Let's compare this year's trends with our 2005 projections:
'05: The soul of the Internet is up for grabs.
'06: Passion fuels the soul of the Internet. The August 2005 edition of Wired magazine reported that only 40 percent of the Web is commercial. The rest runs on duty or passion. There was a time when analysts believed the Web would be ruled by mass media; in truth, our communication infrastructure is shifting to messy media, where the audience actively participates in developing content.
Spam is still an issue, but tolerances vary widely across cultures. Americans see it as a fact of Internet Life; other cultures increasingly ignore their Inboxes because of spam -- which means you need to have a multi-media approach to communicating with prospective students, parents, counselors and anyone else within your defined spheres of influence.
'05: Creativity makes a comeback.
'06: Creativity continues its comeback, en force. People are used to thinking about computers as ways of making things more efficient or lower in cost (through automation). And it's good for that. But the potential for computers to support creative processes is far from fully realized. Think: Creation of MP3 Audio Files, Short Films, Video Games... Source: The Broadband Explosion
We're also witnessing more creative forms of print media -- namely smaller, more cleverly-designed pieces solely intended to drive more traffic online. Think: Business cards embedded with information wheels. Contact email@example.com for samples.
'05: Increase in non-English-speaking populations online.
'06: We expect deeper penetration, throughout China in particular. Worldwide, about one billion people (or one-sixth of the world's population, or about 16 percent) have regular Internet access. The most exciting opportunities lie in serving the 84 percent of the world's population without Internet access. The National Science Foundation, HP, UC-Berkeley, MIT Media Labs and others are developing low-cost, hand-cranked or solar-powered laptops. Stay tuned!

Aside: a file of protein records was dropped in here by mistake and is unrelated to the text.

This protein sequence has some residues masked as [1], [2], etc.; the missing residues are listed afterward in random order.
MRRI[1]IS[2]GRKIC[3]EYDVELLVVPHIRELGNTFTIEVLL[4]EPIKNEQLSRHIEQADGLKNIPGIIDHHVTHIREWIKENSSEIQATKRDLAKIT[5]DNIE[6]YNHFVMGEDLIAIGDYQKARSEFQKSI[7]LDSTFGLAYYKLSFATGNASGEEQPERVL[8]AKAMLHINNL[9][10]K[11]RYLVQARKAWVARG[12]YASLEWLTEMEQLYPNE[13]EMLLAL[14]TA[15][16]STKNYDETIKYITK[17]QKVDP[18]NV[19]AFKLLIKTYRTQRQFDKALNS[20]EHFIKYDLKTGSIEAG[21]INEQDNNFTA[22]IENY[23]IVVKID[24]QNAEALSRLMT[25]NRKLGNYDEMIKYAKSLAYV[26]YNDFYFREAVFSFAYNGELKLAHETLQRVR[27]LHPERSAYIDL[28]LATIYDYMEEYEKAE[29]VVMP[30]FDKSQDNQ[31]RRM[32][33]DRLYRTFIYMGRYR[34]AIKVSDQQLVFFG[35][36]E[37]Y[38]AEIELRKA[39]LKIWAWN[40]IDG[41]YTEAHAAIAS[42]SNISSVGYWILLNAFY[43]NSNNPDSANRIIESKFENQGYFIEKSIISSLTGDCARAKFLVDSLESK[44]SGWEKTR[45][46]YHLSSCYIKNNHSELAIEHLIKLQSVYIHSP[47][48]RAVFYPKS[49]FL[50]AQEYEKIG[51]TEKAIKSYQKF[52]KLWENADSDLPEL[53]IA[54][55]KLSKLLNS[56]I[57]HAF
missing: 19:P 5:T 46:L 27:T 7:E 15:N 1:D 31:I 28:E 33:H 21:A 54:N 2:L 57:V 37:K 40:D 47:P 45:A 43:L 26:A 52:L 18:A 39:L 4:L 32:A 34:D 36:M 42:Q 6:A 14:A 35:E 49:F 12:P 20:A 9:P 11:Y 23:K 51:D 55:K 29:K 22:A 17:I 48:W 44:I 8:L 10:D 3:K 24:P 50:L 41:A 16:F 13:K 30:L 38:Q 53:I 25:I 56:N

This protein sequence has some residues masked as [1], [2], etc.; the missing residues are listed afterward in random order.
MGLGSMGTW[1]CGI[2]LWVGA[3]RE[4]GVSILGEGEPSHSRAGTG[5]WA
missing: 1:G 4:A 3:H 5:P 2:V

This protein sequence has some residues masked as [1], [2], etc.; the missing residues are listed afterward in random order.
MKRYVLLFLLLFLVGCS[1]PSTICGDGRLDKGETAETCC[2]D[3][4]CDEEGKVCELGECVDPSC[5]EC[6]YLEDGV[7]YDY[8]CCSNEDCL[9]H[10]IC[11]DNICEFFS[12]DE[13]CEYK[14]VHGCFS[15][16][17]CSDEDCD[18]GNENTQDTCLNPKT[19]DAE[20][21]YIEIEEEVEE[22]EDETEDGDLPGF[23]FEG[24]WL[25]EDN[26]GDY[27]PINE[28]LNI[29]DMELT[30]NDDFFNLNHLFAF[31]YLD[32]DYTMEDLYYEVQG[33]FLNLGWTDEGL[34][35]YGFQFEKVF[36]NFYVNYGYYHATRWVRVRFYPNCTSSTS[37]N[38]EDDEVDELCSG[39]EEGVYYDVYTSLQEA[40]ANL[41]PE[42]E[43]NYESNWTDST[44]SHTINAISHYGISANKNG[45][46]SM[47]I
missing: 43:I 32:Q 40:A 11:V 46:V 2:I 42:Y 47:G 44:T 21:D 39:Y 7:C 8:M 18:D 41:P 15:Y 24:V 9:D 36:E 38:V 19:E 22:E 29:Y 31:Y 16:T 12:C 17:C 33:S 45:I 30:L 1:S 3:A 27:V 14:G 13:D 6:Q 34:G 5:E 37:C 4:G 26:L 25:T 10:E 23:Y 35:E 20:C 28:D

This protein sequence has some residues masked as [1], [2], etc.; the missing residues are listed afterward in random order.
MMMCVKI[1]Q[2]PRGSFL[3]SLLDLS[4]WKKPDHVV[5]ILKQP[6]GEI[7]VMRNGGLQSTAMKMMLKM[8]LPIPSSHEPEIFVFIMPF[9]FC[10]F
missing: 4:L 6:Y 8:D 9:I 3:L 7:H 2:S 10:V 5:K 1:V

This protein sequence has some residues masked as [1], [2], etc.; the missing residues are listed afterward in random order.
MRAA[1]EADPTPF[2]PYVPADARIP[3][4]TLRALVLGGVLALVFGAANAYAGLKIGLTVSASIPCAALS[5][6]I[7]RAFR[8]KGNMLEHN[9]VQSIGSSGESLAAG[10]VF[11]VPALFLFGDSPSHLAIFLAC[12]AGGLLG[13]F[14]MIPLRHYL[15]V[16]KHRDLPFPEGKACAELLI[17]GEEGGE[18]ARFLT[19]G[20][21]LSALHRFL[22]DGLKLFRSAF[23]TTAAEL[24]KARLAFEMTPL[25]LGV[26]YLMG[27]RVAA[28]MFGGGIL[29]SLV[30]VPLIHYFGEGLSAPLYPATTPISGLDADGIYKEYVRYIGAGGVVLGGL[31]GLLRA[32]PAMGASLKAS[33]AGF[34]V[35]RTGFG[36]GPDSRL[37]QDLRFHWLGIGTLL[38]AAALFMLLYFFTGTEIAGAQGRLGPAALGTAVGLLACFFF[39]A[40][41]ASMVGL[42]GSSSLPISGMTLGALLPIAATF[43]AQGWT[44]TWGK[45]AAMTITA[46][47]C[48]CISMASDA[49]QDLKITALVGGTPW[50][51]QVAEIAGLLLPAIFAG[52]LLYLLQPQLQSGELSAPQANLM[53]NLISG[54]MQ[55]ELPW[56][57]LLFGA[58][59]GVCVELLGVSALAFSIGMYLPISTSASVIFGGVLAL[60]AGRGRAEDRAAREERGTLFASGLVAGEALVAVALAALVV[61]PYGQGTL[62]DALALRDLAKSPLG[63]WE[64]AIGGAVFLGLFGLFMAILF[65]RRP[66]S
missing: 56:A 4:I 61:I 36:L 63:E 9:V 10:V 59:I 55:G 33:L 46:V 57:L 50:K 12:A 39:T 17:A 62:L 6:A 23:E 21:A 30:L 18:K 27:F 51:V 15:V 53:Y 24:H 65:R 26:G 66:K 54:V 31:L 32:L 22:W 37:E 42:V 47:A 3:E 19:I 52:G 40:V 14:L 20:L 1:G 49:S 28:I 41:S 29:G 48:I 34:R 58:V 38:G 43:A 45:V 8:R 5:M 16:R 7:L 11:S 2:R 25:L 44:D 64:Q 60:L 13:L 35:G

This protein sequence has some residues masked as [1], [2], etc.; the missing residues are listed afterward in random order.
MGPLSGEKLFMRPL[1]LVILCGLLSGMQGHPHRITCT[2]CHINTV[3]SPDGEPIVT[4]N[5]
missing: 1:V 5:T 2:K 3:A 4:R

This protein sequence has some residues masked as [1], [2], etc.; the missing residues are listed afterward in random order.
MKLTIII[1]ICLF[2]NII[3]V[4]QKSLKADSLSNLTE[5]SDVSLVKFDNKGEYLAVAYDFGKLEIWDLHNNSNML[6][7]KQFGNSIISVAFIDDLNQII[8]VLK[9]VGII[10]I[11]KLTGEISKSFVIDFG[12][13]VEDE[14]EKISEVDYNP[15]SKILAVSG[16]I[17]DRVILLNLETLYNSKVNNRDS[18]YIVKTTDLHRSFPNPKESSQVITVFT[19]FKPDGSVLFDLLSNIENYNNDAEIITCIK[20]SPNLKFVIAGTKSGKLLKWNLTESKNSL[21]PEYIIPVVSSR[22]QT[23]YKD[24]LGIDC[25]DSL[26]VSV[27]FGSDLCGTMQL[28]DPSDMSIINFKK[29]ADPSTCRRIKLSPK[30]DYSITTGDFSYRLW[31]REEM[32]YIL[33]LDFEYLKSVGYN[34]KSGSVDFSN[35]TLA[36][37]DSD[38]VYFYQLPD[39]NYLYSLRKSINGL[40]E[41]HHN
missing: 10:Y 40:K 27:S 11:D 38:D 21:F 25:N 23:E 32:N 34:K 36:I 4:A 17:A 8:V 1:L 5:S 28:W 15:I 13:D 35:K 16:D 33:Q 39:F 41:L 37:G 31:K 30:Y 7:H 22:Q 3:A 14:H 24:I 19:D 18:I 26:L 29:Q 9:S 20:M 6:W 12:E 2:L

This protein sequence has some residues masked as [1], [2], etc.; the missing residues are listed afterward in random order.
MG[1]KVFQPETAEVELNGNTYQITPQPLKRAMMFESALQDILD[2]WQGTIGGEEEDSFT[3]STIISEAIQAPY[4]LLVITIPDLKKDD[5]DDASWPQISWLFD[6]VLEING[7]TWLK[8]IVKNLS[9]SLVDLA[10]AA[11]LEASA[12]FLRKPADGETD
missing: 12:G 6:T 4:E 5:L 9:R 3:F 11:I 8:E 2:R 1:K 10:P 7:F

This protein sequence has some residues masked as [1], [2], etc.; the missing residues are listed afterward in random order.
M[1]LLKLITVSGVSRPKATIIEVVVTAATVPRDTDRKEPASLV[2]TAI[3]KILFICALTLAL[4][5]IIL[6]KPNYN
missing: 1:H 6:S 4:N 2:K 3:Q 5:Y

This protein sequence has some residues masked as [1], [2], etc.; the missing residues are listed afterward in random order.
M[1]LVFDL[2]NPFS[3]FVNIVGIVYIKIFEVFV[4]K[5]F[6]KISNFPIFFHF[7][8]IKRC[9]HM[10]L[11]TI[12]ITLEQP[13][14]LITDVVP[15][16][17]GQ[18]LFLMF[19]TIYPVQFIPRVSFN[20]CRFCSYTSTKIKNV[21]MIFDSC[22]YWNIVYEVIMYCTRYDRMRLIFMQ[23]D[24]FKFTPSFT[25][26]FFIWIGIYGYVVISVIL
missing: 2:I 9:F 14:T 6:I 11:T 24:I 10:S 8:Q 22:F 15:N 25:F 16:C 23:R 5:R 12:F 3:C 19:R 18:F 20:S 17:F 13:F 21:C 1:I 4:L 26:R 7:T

'05: More collaboration across the board.
'06: The collaborative open-source approach rules. It's increasingly futile to try to create barriers to protect your turf from competitors, some of whom don't even exist yet. Think: Progressive Insurance and usjournal.com's cross-promotions with fair organizers.
Third-party service providers -- such as fair organizers, commission-based agents, magazine and web publishers -- need to provide more and better value-added services, as the Internet evaporates barriers of direct contact between both the supply and demand sides of the equation. Students are likely to follow paths of least resistance, i.e., articulation agreements, dual-degree programs, guaranteed transfer of academic credit, or even opting to view sites only in their own language.
There's much more to discuss in this dynamic industry of eRecruitment: wireless protocols (WAP), pay-per-call promotions, precision marketing... Most trends stem from the fact that we can now gleen richer data sets from the Internet to create more robust marketing strategies, based on the true strengths of your particular campus. Stay tuned.